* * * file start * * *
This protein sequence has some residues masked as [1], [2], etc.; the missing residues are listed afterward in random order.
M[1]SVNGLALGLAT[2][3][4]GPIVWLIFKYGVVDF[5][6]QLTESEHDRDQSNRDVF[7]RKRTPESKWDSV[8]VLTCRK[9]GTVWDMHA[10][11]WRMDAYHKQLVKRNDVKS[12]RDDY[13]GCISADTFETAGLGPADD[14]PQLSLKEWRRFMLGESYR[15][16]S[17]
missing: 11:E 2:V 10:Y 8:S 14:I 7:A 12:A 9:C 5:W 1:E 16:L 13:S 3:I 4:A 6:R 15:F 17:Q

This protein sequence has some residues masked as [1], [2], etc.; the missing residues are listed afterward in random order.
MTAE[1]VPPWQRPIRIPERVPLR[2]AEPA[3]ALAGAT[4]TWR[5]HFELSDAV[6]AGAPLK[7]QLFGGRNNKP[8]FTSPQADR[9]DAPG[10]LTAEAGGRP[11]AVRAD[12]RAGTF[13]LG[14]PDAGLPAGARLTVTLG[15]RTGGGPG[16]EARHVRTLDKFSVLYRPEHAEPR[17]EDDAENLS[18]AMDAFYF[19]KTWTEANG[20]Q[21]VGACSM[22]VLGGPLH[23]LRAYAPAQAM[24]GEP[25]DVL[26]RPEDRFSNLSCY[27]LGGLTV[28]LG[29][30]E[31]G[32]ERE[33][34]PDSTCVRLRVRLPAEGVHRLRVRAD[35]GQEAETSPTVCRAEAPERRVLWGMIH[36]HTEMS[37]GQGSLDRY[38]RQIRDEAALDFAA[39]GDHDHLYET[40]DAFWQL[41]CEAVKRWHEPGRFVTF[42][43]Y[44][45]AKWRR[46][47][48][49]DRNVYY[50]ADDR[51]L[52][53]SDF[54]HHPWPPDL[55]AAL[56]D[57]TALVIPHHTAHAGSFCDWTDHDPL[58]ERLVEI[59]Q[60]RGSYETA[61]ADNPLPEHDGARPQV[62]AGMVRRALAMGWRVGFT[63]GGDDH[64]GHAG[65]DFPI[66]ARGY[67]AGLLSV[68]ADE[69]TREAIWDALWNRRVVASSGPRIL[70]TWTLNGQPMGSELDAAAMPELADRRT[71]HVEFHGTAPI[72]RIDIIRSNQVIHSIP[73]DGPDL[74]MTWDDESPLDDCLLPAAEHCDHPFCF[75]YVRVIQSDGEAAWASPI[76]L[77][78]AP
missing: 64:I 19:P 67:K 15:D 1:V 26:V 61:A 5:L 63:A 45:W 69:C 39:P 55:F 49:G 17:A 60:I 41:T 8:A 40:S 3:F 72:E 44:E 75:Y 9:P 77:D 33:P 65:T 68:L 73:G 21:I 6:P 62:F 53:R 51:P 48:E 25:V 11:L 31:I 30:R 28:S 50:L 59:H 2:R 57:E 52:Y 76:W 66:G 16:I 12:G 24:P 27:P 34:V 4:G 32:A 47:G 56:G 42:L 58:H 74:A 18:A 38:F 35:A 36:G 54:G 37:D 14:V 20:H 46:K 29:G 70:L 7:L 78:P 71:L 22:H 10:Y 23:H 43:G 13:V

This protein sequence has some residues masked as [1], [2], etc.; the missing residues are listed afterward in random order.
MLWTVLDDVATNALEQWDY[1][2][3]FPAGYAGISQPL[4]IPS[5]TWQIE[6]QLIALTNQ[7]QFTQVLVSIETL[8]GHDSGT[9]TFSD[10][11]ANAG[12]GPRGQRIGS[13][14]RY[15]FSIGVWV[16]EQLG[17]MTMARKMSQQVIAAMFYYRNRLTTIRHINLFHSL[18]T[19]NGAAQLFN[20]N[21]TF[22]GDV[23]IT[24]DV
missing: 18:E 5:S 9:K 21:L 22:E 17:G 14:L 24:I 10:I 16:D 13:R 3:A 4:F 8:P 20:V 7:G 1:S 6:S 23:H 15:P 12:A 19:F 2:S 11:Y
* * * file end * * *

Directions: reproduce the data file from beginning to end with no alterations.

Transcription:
This protein sequence has some residues masked as [1], [2], etc.; the missing residues are listed afterward in random order.
M[1]SVNGLALGLAT[2][3][4]GPIVWLIFKYGVVDF[5][6]QLTESEHDRDQSNRDVF[7]RKRTPESKWDSV[8]VLTCRK[9]GTVWDMHA[10][11]WRMDAYHKQLVKRNDVKS[12]RDDY[13]GCISADTFETAGLGPADD[14]PQLSLKEWRRFMLGESYR[15][16]S[17]
missing: 11:E 2:V 10:Y 8:S 14:I 7:A 12:A 9:C 5:W 1:E 16:L 13:S 3:I 4:A 6:R 15:F 17:Q

This protein sequence has some residues masked as [1], [2], etc.; the missing residues are listed afterward in random order.
MTAE[1]VPPWQRPIRIPERVPLR[2]AEPA[3]ALAGAT[4]TWR[5]HFELSDAV[6]AGAPLK[7]QLFGGRNNKP[8]FTSPQADR[9]DAPG[10]LTAEAGGRP[11]AVRAD[12]RAGTF[13]LG[14]PDAGLPAGARLTVTLG[15]RTGGGPG[16]EARHVRTLDKFSVLYRPEHAEPR[17]EDDAENLS[18]AMDAFYF[19]KTWTEANG[20]Q[21]VGACSM[22]VLGGPLH[23]LRAYAPAQAM[24]GEP[25]DVL[26]RPEDRFSNLSCY[27]LGGLTV[28]LG[29][30]E[31]G[32]ERE[33][34]PDSTCVRLRVRLPAEGVHRLRVRAD[35]GQEAETSPTVCRAEAPERRVLWGMIH[36]HTEMS[37]GQGSLDRY[38]RQIRDEAALDFAA[39]GDHDHLYET[40]DAFWQL[41]CEAVKRWHEPGRFVTF[42][43]Y[44][45]AKWRR[46][47][48][49]DRNVYY[50]ADDR[51]L[52][53]SDF[54]HHPWPPDL[55]AAL[56]D[57]TALVIPHHTAHAGSFCDWTDHDPL[58]ERLVEI[59]Q[60]RGSYETA[61]ADNPLPEHDGARPQV[62]AGMVRRALAMGWRVGFT[63]GGDDH[64]GHAG[65]DFPI[66]ARGY[67]AGLLSV[68]ADE[69]TREAIWDALWNRRVVASSGPRIL[70]TWTLNGQPMGSELDAAAMPELADRRT[71]HVEFHGTAPI[72]RIDIIRSNQVIHSIP[73]DGPDL[74]MTWDDESPLDDCLLPAAEHCDHPFCF[75]YVRVIQSDGEAAWASPI[76]L[77][78]AP
missing: 64:I 19:P 67:K 15:D 1:V 26:V 61:A 5:L 63:A 45:W 69:C 39:P 55:F 49:G 17:A 60:I 41:T 8:A 40:S 3:F 72:E 44:E 75:Y 9:P 77:D 33:P 65:T 68:L 73:G 21:I 6:P 62:F 53:R 51:P 48:E 25:V 11:L 31:I 30:R 28:S 50:L 59:H 2:R 57:E 52:Y 76:W 66:G 16:I 12:G 24:P 27:P 34:V 4:G 32:A 47:G 56:G 42:L 58:H 74:A 18:A 38:F 35:A 36:G 54:G 37:D 14:V 20:H 46:K 29:G 70:L 7:L 78:P 71:L 22:H 10:Y 23:H 43:G 13:V

This protein sequence has some residues masked as [1], [2], etc.; the missing residues are listed afterward in random order.
MLWTVLDDVATNALEQWDY[1][2][3]FPAGYAGISQPL[4]IPS[5]TWQIE[6]QLIALTNQ[7]QFTQVLVSIETL[8]GHDSGT[9]TFSD[10][11]ANAG[12]GPRGQRIGS[13][14]RY[15]FSIGVWV[16]EQLG[17]MTMARKMSQQVIAAMFYYRNRLTTIRHINLFHSL[18]T[19]NGAAQLFN[20]N[21]TF[22]GDV[23]IT[24]DV
missing: 18:E 5:S 9:K 21:L 22:E 17:G 14:L 24:I 10:I 16:D 13:R 3:A 4:F 8:P 20:V 7:G 1:S 6:S 23:H 15:P 12:A 19:F 2:S 11:Y